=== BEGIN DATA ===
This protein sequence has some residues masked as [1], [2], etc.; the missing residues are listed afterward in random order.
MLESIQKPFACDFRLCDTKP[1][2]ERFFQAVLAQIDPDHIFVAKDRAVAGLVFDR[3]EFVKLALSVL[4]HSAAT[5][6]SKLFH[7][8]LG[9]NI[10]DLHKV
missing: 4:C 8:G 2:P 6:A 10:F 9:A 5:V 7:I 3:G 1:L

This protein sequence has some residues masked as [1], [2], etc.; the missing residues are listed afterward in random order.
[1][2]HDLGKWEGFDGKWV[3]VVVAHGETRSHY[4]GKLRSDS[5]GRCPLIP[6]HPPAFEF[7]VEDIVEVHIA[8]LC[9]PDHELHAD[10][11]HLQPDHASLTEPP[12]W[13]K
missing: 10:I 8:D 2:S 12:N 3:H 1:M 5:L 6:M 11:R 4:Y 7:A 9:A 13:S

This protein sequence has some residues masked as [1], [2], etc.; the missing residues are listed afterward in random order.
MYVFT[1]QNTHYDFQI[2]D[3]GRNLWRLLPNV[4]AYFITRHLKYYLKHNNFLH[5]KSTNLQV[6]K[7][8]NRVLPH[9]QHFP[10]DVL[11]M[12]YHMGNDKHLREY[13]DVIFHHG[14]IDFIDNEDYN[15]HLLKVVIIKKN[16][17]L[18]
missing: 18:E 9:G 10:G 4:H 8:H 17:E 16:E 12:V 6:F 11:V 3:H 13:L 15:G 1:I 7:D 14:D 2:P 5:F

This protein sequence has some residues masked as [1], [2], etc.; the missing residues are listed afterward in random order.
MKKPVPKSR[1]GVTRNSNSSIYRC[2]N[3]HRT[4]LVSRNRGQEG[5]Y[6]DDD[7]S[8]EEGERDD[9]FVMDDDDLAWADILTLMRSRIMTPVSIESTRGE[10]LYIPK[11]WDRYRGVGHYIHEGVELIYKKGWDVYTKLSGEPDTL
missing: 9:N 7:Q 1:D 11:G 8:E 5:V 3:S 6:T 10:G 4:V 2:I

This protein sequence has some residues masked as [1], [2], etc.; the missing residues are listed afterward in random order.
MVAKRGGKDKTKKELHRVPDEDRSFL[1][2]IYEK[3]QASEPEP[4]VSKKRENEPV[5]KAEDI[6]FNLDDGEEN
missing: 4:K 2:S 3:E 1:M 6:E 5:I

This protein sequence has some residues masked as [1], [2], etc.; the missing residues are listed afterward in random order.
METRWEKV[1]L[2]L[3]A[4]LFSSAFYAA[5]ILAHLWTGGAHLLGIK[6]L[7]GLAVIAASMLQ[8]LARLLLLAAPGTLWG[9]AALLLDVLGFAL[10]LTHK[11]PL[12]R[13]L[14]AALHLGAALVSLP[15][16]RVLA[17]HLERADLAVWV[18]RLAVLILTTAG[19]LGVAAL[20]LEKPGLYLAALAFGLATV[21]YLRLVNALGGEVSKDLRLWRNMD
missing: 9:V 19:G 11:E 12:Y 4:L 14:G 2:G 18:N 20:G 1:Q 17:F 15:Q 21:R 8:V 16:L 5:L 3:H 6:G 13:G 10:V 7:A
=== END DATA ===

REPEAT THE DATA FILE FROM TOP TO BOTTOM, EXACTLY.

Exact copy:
This protein sequence has some residues masked as [1], [2], etc.; the missing residues are listed afterward in random order.
MLESIQKPFACDFRLCDTKP[1][2]ERFFQAVLAQIDPDHIFVAKDRAVAGLVFDR[3]EFVKLALSVL[4]HSAAT[5][6]SKLFH[7][8]LG[9]NI[10]DLHKV
missing: 4:C 8:G 2:P 6:A 10:F 9:A 5:V 7:I 3:G 1:L

This protein sequence has some residues masked as [1], [2], etc.; the missing residues are listed afterward in random order.
[1][2]HDLGKWEGFDGKWV[3]VVVAHGETRSHY[4]GKLRSDS[5]GRCPLIP[6]HPPAFEF[7]VEDIVEVHIA[8]LC[9]PDHELHAD[10][11]HLQPDHASLTEPP[12]W[13]K
missing: 10:I 8:D 2:S 12:N 3:H 1:M 5:L 6:M 11:R 4:Y 7:A 9:A 13:S

This protein sequence has some residues masked as [1], [2], etc.; the missing residues are listed afterward in random order.
MYVFT[1]QNTHYDFQI[2]D[3]GRNLWRLLPNV[4]AYFITRHLKYYLKHNNFLH[5]KSTNLQV[6]K[7][8]NRVLPH[9]QHFP[10]DVL[11]M[12]YHMGNDKHLREY[13]DVIFHHG[14]IDFIDNEDYN[15]HLLKVVIIKKN[16][17]L[18]
missing: 18:E 9:G 10:G 4:H 8:H 17:E 16:E 12:V 6:F 11:V 3:H 13:L 15:G 1:I 7:D 14:D 2:P 5:F

This protein sequence has some residues masked as [1], [2], etc.; the missing residues are listed afterward in random order.
MKKPVPKSR[1]GVTRNSNSSIYRC[2]N[3]HRT[4]LVSRNRGQEG[5]Y[6]DDD[7]S[8]EEGERDD[9]FVMDDDDLAWADILTLMRSRIMTPVSIESTRGE[10]LYIPK[11]WDRYRGVGHYIHEGVELIYKKGWDVYTKLSGEPDTL
missing: 9:N 7:Q 1:D 11:G 8:E 5:V 3:S 6:T 10:G 4:V 2:I

This protein sequence has some residues masked as [1], [2], etc.; the missing residues are listed afterward in random order.
MVAKRGGKDKTKKELHRVPDEDRSFL[1][2]IYEK[3]QASEPEP[4]VSKKRENEPV[5]KAEDI[6]FNLDDGEEN
missing: 4:K 2:S 3:E 1:M 6:E 5:I

This protein sequence has some residues masked as [1], [2], etc.; the missing residues are listed afterward in random order.
METRWEKV[1]L[2]L[3]A[4]LFSSAFYAA[5]ILAHLWTGGAHLLGIK[6]L[7]GLAVIAASMLQ[8]LARLLLLAAPGTLWG[9]AALLLDVLGFAL[10]LTHK[11]PL[12]R[13]L[14]AALHLGAALVSLP[15][16]RVLA[17]HLERADLAVWV[18]RLAVLILTTAG[19]LGVAAL[20]LEKPGLYLAALAFGLATV[21]YLRLVNALGGEVSKDLRLWRNMD
missing: 9:V 19:G 11:E 12:Y 4:L 14:G 2:G 18:N 20:G 1:Q 17:F 15:Q 21:R 8:V 16:L 5:L 3:H 6:G 13:G 10:V 7:A